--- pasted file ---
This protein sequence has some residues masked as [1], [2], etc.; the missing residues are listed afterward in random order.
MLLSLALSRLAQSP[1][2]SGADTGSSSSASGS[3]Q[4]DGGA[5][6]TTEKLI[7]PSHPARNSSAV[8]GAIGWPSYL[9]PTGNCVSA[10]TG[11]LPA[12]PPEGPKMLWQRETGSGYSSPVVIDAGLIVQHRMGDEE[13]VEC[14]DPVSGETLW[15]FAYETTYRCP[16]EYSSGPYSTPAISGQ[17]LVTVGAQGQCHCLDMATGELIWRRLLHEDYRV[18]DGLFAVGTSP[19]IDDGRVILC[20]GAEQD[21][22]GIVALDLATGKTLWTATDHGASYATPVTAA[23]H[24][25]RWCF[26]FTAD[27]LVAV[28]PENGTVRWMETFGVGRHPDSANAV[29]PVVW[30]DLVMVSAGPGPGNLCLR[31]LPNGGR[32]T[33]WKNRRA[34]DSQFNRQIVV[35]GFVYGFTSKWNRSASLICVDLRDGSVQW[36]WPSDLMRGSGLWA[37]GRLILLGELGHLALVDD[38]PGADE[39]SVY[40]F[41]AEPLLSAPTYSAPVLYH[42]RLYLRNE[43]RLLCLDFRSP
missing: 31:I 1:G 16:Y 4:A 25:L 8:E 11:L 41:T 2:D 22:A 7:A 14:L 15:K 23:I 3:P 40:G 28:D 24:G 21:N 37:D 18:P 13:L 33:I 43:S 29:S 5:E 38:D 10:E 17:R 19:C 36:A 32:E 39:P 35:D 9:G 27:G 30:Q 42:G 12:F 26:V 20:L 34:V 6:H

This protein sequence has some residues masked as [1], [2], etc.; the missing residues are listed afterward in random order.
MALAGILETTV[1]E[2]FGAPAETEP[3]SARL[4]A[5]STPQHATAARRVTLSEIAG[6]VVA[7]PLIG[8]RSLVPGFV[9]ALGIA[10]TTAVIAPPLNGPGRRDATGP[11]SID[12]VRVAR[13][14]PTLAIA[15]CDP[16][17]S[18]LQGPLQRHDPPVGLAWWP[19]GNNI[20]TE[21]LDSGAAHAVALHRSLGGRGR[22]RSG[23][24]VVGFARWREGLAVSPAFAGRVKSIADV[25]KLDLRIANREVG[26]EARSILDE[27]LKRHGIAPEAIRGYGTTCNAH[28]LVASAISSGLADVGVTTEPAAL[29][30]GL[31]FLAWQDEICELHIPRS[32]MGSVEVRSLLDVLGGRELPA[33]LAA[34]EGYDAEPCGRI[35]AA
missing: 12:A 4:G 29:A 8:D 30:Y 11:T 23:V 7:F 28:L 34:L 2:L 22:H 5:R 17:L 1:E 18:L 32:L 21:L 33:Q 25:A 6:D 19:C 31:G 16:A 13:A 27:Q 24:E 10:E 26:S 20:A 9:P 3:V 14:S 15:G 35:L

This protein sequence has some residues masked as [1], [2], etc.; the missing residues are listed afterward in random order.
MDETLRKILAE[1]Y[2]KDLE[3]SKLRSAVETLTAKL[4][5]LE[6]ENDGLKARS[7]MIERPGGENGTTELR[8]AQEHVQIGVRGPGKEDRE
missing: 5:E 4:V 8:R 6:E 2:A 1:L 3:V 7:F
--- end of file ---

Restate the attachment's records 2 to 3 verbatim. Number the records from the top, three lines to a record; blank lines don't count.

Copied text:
This protein sequence has some residues masked as [1], [2], etc.; the missing residues are listed afterward in random order.
MALAGILETTV[1]E[2]FGAPAETEP[3]SARL[4]A[5]STPQHATAARRVTLSEIAG[6]VVA[7]PLIG[8]RSLVPGFV[9]ALGIA[10]TTAVIAPPLNGPGRRDATGP[11]SID[12]VRVAR[13][14]PTLAIA[15]CDP[16][17]S[18]LQGPLQRHDPPVGLAWWP[19]GNNI[20]TE[21]LDSGAAHAVALHRSLGGRGR[22]RSG[23][24]VVGFARWREGLAVSPAFAGRVKSIADV[25]KLDLRIANREVG[26]EARSILDE[27]LKRHGIAPEAIRGYGTTCNAH[28]LVASAISSGLADVGVTTEPAAL[29][30]GL[31]FLAWQDEICELHIPRS[32]MGSVEVRSLLDVLGGRELPA[33]LAA[34]EGYDAEPCGRI[35]AA
missing: 12:A 4:G 29:A 8:D 30:Y 11:T 23:V 7:F 28:L 34:L 2:L 22:H 5:R 17:L 1:E 18:L 32:L 21:L 33:Q 25:A 6:D 19:C 31:G 16:A 13:A 27:Q 24:E 10:E 26:S 20:A 9:P 3:V 14:S 15:G 35:L

This protein sequence has some residues masked as [1], [2], etc.; the missing residues are listed afterward in random order.
MDETLRKILAE[1]Y[2]KDLE[3]SKLRSAVETLTAKL[4][5]LE[6]ENDGLKARS[7]MIERPGGENGTTELR[8]AQEHVQIGVRGPGKEDRE
missing: 5:E 4:V 8:R 6:E 2:A 1:L 3:V 7:F